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The first gene-edited lizard walks among us

Reptiles, previously thought to be off-limits to CRISPR-Cas9, have taken to gene editing


Nicole Karlis
September 4, 2019 9:42PM (UTC)

CRISPR-Cas9, a technology that allows scientists to edit an organism’s genes, has been used to do everything from experimenting with lab-grown meat to breeding climate-change resistant crops. Now, researchers are leveraging the technology to edit the genes of reptiles, something that was long believed to be impossible.

According to a study published in the journal Cell Reports last week, a group of scientists at the University of Georgia successfully altered the genes of four brown anole lizards. While CRISPR had previously been used to alter the genes of chickens, cows and pigs, lizards were believed to be off-limits because of their unique reproductive systems.

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"For quite some time we've been wrestling with how to modify reptile genomes and manipulate genes in reptiles, but we've been stuck in the mode of how gene editing is being done in the major model systems," Douglas Menke, a study co-author and an associate professor of genetics at the University of Georgia, said in a media statement. "We wanted to explore anole lizards to study the evolution of gene regulation, since they've experienced a series of speciation events on Caribbean islands, much like Darwin's finches of the Galapagos."

Researchers chose to edit the genes of the brown anole lizard, whose scientific name is Anolis sagrei, because of its size and the frequency with which it lays eggs. Specifically, they targeted the gene that affects the lizard’s color. Anole lizards are small, only a few inches in size, and are native to Cuba and the Bahamas. The University of Georgia scientists modified the females’ unfertilized eggs while they were still in the ovaries. After the genetic modification, they continued to breed and mate naturally.

This gene-editing method differs from previous model experiments using CRISPR, scientists note. "Because we are injecting unfertilized eggs, we thought that we would only be able to perform gene editing on the alleles inherited from the mother. Paternal DNA isn't in these unfertilized oocytes," Menke said. "We had to wait three months for the lizards to hatch, so it's a bit like slow-motion gene editing. But it turns out that when we did this procedure, about half of the mutant lizards that we generated had gene-editing events on the maternal allele and the paternal allele."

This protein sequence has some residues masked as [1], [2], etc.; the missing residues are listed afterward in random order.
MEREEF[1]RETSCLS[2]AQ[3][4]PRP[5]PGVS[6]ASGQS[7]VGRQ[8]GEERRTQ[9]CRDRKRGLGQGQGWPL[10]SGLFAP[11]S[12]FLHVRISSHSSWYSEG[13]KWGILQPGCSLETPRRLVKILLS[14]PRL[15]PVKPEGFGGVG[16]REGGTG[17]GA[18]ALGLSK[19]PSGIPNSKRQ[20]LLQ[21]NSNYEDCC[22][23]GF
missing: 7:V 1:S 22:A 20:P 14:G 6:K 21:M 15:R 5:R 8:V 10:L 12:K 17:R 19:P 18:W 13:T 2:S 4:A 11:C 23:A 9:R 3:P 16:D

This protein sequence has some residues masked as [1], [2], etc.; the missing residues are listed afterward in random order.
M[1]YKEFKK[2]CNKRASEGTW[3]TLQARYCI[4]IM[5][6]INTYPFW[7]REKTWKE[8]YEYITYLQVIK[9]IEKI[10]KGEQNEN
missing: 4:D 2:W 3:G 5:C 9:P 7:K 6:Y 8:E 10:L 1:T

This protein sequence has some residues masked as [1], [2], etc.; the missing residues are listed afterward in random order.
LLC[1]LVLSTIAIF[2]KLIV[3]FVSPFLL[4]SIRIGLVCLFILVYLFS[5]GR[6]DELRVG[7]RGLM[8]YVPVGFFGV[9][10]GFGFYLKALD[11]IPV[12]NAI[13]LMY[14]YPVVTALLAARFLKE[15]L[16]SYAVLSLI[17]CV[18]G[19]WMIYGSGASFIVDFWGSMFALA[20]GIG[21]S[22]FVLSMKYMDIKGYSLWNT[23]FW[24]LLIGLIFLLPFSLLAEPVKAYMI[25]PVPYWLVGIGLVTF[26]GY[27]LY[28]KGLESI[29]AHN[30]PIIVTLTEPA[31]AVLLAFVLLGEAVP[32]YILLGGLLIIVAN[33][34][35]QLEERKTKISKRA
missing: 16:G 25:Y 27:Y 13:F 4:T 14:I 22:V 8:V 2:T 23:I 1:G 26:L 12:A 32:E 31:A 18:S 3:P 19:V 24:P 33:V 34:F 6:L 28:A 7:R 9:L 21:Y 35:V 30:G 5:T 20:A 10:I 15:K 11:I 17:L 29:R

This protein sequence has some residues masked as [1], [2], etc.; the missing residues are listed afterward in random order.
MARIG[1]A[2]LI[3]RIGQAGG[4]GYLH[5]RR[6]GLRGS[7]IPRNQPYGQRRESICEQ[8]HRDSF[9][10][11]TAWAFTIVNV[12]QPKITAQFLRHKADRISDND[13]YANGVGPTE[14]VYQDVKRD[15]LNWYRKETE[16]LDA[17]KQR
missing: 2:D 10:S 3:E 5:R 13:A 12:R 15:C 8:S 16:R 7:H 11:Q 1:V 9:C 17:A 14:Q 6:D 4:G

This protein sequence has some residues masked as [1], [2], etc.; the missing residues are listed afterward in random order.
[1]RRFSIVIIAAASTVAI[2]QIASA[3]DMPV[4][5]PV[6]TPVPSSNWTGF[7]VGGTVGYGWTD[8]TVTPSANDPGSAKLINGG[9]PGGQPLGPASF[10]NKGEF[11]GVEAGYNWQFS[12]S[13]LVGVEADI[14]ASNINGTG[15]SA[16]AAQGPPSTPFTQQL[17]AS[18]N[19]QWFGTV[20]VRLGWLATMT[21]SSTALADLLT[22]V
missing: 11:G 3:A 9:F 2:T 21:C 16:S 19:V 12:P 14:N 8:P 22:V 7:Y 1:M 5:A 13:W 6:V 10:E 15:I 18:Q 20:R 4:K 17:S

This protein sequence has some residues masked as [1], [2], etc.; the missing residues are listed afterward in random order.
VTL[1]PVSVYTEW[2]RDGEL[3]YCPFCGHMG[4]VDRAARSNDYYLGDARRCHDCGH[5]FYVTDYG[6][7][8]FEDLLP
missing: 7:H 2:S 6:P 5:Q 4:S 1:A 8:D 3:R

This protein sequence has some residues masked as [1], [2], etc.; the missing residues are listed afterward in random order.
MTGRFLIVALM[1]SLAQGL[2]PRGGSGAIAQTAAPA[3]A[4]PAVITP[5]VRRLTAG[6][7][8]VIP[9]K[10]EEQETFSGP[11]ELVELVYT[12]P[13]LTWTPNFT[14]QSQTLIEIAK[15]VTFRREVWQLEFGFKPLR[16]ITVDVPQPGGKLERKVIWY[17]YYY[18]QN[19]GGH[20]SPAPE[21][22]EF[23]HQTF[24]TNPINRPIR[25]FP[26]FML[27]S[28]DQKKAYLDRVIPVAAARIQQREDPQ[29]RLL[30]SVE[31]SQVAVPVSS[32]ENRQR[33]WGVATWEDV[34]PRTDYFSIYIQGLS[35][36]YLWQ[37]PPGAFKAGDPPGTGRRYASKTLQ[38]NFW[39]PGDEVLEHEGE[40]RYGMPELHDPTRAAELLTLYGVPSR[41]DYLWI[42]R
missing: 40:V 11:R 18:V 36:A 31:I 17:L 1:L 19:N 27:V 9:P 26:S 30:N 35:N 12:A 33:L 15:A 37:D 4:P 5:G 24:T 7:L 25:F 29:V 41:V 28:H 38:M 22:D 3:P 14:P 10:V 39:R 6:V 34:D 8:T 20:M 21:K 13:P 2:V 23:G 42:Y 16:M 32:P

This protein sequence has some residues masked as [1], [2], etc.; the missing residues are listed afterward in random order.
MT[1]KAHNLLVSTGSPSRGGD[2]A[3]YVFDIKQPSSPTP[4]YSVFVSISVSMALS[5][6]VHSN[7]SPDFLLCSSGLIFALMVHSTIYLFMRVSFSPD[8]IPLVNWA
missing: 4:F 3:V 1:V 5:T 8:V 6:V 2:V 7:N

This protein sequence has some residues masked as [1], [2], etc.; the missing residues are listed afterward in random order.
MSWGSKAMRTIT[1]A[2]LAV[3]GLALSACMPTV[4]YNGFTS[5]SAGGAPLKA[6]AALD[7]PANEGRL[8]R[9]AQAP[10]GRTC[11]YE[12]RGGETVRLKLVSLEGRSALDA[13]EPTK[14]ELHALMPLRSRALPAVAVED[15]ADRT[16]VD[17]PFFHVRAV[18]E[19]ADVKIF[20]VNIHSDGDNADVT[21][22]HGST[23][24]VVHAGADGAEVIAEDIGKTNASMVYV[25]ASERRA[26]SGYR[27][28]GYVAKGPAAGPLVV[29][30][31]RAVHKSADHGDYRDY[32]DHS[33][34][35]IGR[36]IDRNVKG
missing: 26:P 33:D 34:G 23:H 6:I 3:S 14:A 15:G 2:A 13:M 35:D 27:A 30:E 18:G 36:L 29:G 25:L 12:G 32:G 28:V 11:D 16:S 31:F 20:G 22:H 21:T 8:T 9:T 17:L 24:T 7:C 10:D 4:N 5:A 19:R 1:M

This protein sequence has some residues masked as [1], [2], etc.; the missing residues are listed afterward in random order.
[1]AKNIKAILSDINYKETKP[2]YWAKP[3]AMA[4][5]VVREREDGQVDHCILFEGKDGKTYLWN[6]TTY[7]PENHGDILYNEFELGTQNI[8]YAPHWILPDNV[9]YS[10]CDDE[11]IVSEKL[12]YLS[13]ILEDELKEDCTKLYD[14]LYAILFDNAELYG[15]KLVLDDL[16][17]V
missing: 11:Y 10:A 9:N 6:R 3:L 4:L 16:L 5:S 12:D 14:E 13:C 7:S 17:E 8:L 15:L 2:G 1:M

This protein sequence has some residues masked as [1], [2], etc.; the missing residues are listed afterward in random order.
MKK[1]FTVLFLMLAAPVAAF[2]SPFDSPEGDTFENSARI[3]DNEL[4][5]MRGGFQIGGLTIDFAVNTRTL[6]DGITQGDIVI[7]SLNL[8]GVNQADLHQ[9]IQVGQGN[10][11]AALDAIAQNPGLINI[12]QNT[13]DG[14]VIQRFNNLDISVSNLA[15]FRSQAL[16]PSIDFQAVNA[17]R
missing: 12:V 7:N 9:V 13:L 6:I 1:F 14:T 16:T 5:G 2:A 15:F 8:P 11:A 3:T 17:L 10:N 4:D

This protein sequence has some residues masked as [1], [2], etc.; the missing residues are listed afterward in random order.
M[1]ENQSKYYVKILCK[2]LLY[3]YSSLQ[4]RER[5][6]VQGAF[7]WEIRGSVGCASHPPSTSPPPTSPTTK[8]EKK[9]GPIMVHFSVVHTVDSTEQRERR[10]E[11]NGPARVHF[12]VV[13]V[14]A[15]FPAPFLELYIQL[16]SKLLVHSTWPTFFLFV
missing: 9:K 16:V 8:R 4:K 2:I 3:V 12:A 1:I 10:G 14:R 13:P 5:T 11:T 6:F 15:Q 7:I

In total, the researchers edited genes in 146 eggs from 21 lizards. After three months, four of those eggs produced albino reptiles. Researchers believe this suggests that the CRISPR edits can remain active for several days or weeks in unfertilized eggs. While the percentage of oocytes yielding gene-edited offspring was low compared to other species, these results are a successful start.

"Relative to the very established model systems that can have efficiencies up to 80% or higher, 6% seems low, but no one has been able to do these sorts of manipulations in any reptile before," Menke said. "There's not a large community of developmental geneticists that are studying reptiles, so we're hoping to tap into exciting functional biology that has been unexplored."

Menke and his team said there are multiple reasons for exploring gene-editing in reptiles. First, such techniques could be translated to other animals. Second, specifically editing the tyrosinase albinism gene could inform researchers as to why humans with albinism often have vision problems, and give insight into how the loss of this gene impacts retina development.

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"Humans and other primates have a feature in the eye called the fovea, which is a pit-like structure in the retina that's critical for high-acuity vision. The fovea is absent in major model systems, but is present in anole lizards, as they rely on high-acuity vision to prey on insects," Menke said. "We never know where the next major insights are going to come from, and if we can't even study how genes work in a huge group of animals, then there's no way to know if we've explored everything there is to explore in the realm of gene function in animals.”

“Each species undoubtedly has things to tell us, if we take the time to develop the methods to perform gene editing,” he added.


Nicole Karlis

Nicole Karlis is a news writer at Salon. She covers health, science, tech and gender politics. Tweet her @nicolekarlis.

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